The Old-Time Herald Volume 12, Number 7

Mississippi John Hurt: An Essential Folksong Stylist
By Daniel Fleck
Mississippi John Hurt at the Newport Folk Festival 1965. Photo by John Rudoff, M.D.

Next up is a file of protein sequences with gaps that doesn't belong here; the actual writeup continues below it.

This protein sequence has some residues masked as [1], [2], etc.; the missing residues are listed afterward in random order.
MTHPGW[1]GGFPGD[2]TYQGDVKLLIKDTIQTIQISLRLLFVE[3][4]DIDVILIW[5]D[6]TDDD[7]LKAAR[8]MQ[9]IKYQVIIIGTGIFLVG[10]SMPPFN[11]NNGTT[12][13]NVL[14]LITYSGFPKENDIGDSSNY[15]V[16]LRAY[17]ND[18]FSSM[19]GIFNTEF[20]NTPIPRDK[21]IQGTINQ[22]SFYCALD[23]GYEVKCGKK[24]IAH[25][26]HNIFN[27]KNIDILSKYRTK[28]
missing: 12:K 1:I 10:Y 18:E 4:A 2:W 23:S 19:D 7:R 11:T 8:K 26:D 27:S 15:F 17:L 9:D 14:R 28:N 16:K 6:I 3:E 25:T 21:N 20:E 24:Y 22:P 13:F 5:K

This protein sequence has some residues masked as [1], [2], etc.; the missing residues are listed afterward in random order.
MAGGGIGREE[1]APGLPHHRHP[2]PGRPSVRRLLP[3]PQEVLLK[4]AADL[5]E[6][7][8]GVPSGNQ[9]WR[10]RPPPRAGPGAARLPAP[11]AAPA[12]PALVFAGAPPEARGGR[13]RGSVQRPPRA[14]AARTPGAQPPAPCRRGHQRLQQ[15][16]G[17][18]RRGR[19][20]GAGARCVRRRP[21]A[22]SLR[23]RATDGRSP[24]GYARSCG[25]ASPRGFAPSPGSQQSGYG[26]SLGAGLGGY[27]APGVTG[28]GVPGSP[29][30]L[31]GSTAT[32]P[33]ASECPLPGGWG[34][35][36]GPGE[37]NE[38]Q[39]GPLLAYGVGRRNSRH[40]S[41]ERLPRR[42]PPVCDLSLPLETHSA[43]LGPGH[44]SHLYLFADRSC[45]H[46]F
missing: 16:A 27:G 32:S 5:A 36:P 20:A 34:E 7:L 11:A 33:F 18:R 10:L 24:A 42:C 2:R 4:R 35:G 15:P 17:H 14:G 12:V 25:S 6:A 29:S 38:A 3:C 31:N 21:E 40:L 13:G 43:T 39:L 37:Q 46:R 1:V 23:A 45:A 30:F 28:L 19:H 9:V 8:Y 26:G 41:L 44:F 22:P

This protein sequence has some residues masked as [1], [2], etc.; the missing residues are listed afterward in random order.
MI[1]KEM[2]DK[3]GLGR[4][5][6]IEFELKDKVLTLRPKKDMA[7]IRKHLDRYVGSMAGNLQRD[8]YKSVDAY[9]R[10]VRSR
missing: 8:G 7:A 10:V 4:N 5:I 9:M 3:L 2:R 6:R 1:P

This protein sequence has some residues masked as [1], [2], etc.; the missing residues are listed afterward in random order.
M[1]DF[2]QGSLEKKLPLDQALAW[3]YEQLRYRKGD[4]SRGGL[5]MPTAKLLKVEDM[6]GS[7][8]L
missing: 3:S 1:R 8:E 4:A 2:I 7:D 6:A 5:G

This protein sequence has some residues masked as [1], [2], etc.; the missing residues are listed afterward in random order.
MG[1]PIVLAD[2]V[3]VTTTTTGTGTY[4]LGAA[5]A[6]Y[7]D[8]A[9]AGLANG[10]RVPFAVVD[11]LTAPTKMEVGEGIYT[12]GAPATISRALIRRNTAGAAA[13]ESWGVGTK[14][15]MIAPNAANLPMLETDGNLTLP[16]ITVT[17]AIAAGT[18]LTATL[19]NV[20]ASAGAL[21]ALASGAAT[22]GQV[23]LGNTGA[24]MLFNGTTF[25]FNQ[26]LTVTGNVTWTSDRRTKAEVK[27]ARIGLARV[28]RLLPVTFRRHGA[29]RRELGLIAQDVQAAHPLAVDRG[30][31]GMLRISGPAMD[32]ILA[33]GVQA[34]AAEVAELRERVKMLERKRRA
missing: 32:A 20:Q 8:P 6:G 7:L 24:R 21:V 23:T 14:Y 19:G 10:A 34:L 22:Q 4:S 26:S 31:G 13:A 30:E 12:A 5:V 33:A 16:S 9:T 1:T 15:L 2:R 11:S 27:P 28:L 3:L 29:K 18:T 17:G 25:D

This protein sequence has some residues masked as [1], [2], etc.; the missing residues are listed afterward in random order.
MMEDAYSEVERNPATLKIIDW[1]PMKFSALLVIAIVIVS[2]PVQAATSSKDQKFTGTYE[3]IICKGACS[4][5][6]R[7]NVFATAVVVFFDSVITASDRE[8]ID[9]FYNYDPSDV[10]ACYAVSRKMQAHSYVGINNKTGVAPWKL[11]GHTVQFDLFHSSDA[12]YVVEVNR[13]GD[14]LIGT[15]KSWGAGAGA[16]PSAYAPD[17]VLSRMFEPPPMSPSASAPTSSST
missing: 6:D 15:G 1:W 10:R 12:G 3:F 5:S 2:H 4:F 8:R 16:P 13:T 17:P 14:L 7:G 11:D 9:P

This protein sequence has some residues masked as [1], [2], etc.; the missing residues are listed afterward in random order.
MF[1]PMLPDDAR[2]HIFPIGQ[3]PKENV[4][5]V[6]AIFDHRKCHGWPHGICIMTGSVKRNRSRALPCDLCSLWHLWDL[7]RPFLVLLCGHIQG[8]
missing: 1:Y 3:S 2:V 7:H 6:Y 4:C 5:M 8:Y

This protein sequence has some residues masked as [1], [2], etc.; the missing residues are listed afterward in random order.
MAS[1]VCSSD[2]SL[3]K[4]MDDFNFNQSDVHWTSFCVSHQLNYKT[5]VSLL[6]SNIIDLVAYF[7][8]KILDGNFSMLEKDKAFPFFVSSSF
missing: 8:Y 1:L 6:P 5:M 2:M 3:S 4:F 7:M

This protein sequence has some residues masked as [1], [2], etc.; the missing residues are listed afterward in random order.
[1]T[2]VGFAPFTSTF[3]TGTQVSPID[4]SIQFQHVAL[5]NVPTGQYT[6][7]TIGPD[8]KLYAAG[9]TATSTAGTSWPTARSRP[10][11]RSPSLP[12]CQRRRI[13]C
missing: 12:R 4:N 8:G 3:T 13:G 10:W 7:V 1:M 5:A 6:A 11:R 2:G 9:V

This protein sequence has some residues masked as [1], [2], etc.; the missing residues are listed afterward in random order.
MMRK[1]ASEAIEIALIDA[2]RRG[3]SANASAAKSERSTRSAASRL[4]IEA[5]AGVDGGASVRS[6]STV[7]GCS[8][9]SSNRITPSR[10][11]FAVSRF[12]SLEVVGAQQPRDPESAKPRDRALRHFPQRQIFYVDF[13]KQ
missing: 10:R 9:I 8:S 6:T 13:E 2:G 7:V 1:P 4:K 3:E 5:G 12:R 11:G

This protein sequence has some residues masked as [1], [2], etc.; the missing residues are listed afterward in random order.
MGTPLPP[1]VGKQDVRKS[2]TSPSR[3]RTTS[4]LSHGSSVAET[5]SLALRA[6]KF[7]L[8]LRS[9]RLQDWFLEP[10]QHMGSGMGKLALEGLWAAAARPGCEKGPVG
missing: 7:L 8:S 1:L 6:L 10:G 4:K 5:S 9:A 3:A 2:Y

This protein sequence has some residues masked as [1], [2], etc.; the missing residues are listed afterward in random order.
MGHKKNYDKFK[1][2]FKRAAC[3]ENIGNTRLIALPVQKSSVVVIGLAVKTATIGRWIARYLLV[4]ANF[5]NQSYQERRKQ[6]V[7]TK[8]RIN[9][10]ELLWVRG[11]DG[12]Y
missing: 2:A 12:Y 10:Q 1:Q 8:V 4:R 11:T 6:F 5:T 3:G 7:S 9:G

Many traditional musicians, black and white, who recorded commercially prior to World War II, did not survive to rekindle their careers or relate their life stories to researchers during the folk revival of the 1950s and ‘60s. The biographies of many early musicians consist of but a few tenuous facts, augmented by speculation, while discographies represent tantalizing glimpses of what were likely greater repositories of regional and individual artistic expression. The testimonials, musical and otherwise, of musicians who did survive, often after languishing in obscurity for decades, constitute vital historical documents which not only illuminate the individual artists and their songs but contribute to a greater understanding of a larger narrative of American music—its content, acquisition, transmission, and interaction with commercial forms. In the case of one of the most celebrated and beloved of the “rediscovered” artists, legendary African-American songster Mississippi John Hurt, we know much about his life and music from the man himself.

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